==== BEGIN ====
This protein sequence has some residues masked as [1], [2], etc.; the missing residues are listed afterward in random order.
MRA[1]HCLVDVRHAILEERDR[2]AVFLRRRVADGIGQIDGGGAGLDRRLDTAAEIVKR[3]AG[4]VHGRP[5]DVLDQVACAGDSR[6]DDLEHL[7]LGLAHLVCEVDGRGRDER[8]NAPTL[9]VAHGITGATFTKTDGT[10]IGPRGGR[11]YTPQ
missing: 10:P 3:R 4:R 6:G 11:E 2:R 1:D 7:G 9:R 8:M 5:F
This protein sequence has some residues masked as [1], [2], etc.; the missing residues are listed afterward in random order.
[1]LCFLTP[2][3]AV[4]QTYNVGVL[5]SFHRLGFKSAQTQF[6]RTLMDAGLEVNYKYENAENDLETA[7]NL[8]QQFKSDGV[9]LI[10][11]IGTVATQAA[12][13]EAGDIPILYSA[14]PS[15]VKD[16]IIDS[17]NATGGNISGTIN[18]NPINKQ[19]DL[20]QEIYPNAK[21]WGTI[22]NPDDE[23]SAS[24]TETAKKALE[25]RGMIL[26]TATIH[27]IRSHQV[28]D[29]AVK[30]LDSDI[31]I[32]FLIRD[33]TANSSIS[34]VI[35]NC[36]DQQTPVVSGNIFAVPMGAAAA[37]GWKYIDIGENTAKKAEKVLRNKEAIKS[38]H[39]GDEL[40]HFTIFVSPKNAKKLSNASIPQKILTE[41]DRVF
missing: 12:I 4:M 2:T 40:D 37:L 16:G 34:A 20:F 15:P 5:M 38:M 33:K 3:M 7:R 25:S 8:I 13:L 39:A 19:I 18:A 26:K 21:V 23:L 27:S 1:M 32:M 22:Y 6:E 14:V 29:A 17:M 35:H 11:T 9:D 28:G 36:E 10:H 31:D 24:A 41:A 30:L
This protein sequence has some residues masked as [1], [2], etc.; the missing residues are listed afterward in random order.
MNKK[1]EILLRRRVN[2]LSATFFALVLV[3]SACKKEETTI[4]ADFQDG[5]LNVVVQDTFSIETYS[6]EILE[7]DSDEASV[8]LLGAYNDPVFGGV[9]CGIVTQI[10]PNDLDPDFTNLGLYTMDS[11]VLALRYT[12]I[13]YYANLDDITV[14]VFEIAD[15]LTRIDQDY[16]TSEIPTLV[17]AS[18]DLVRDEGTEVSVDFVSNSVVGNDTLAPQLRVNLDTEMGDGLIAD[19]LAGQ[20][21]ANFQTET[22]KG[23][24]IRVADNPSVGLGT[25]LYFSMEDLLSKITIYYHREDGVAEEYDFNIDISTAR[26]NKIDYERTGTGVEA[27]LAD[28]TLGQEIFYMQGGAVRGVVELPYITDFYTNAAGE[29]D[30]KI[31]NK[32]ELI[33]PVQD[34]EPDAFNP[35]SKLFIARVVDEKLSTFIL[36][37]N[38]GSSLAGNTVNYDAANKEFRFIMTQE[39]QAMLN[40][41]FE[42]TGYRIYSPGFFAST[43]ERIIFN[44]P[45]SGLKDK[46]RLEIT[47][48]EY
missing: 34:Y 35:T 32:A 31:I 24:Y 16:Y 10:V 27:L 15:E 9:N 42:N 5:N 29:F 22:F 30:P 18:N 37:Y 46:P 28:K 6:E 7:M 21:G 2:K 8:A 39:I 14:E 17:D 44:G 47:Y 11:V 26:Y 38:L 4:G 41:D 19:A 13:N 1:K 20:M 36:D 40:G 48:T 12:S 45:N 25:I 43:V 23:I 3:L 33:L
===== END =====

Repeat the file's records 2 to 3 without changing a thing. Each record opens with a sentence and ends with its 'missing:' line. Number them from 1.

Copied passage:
This protein sequence has some residues masked as [1], [2], etc.; the missing residues are listed afterward in random order.
[1]LCFLTP[2][3]AV[4]QTYNVGVL[5]SFHRLGFKSAQTQF[6]RTLMDAGLEVNYKYENAENDLETA[7]NL[8]QQFKSDGV[9]LI[10][11]IGTVATQAA[12][13]EAGDIPILYSA[14]PS[15]VKD[16]IIDS[17]NATGGNISGTIN[18]NPINKQ[19]DL[20]QEIYPNAK[21]WGTI[22]NPDDE[23]SAS[24]TETAKKALE[25]RGMIL[26]TATIH[27]IRSHQV[28]D[29]AVK[30]LDSDI[31]I[32]FLIRD[33]TANSSIS[34]VI[35]NC[36]DQQTPVVSGNIFAVPMGAAAA[37]GWKYIDIGENTAKKAEKVLRNKEAIKS[38]H[39]GDEL[40]HFTIFVSPKNAKKLSNASIPQKILTE[41]DRVF
missing: 12:I 4:M 2:T 40:D 37:L 16:G 34:A 20:F 15:P 5:M 38:M 33:K 3:M 7:R 25:S 8:I 13:L 39:A 19:I 18:A 26:K 21:V 23:L 27:S 1:M 32:M 22:Y 6:E 14:V 29:A 17:M 35:H 11:T 9:D 28:G 36:E 10:H 31:D 24:A 41:A 30:L
This protein sequence has some residues masked as [1], [2], etc.; the missing residues are listed afterward in random order.
MNKK[1]EILLRRRVN[2]LSATFFALVLV[3]SACKKEETTI[4]ADFQDG[5]LNVVVQDTFSIETYS[6]EILE[7]DSDEASV[8]LLGAYNDPVFGGV[9]CGIVTQI[10]PNDLDPDFTNLGLYTMDS[11]VLALRYT[12]I[13]YYANLDDITV[14]VFEIAD[15]LTRIDQDY[16]TSEIPTLV[17]AS[18]DLVRDEGTEVSVDFVSNSVVGNDTLAPQLRVNLDTEMGDGLIAD[19]LAGQ[20][21]ANFQTET[22]KG[23][24]IRVADNPSVGLGT[25]LYFSMEDLLSKITIYYHREDGVAEEYDFNIDISTAR[26]NKIDYERTGTGVEA[27]LAD[28]TLGQEIFYMQGGAVRGVVELPYITDFYTNAAGE[29]D[30]KI[31]NK[32]ELI[33]PVQD[34]EPDAFNP[35]SKLFIARVVDEKLSTFIL[36][37]N[38]GSSLAGNTVNYDAANKEFRFIMTQE[39]QAMLN[40][41]FE[42]TGYRIYSPGFFAST[43]ERIIFN[44]P[45]SGLKDK[46]RLEIT[47][48]EY
missing: 34:Y 35:T 32:A 31:I 24:Y 16:Y 10:V 27:L 15:E 9:N 42:N 5:N 29:F 22:F 30:P 18:N 37:Y 46:P 28:K 6:E 7:M 21:G 2:K 8:A 39:I 14:E 17:D 44:G 47:Y 11:V 26:Y 38:L 4:G 41:D 19:A 13:N 1:K 20:M 36:D 40:G 48:T 12:S 45:N 25:I 43:V 23:I 3:L 33:L